Home visiting programs have a unique opportunity to reach families and to improve maternal, child, and family outcomes. Yet, gaps exist between our knowledge of what works and the implementation of these practices. As a result, many home visiting programs nationwide are struggling to meet families’ needs.
Since 2013, EDC has led the nation’s first Home Visiting Collaborative Improvement and Innovation Network (HV CoIIN) with the Health Resources and Services Administration. Through HV CoIIN, EDC is supporting Maternal, Infant, and Early Childhood Home Visiting Program awardees in using continuous quality improvement (CQI) methods to transform their systems and services with families and ensure equitable outcomes for all.
Through HV CoIIN, EDC experts in CQI and maternal and child health lead:
- Adapted Breakthrough Series collaboratives to test interventions to improve maternal and child health, such as addressing intimate partner violence (IPV) and caregiver depression, among others
- Coaching and peer networks to build state and local home visiting program capacity to lead CQI efforts with families as leaders
- The development of a suite of online resources to support high-quality services
- The design and maintenance of a state-of-the art online data system that provides on-demand data to MIECHCV awardees and their local programs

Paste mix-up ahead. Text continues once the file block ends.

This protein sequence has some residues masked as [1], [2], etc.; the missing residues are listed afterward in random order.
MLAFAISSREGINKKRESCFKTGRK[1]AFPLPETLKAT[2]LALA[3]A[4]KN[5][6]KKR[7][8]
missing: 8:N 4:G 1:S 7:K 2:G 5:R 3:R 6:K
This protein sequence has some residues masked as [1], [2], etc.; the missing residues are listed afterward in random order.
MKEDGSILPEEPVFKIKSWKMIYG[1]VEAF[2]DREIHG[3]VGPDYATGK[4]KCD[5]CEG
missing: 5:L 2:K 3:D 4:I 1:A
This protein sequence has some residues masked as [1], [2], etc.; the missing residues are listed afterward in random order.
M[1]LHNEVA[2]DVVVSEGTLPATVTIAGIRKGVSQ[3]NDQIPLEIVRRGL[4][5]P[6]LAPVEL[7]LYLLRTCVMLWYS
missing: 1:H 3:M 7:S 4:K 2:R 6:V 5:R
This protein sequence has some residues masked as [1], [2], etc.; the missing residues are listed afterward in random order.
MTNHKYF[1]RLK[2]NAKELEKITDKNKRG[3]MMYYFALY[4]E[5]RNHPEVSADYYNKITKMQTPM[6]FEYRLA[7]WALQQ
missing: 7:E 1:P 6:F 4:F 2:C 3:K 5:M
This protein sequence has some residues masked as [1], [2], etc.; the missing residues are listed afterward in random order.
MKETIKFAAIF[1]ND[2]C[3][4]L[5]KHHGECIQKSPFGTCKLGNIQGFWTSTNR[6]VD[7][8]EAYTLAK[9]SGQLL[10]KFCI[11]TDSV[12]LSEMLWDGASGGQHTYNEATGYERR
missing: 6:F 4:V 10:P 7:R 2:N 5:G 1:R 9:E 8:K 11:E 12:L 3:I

- The creation of the toolkit Health Equity in Home Visiting and the fact sheet Parent Leadership in CQI
- The development, testing, and refinement of playbooks aimed at improving outcomes in home visiting-related topics including:
- Caregiver depression
- Health equity
- Intimate partner violence
- Staff recruitment and retention
- The launch of a podcast series Driving Improvements in Home Visiting Through CQI—Lessons from the Field
HV CoIIN 2.0 participants have significantly improved their home visiting services and initiated system transformations to ensure equitable outcomes for all staff and families. Achievements include the following:
- Over 80% of mothers are now being screened for maternal depression at appropriate intervals—a figure well above the national average.
- Over 90% of families now receive regular developmental surveillance during home visits, and 75% of children are receiving timely screenings.
- Over 97% of home visitors are trained in basic competencies to address IPV, and an increase of 20% of parents identified with IPV have a personalized plan for their safety.
Brigham and Women’s Hospital, Ideas to Impact and Health Equity Resources and Strategies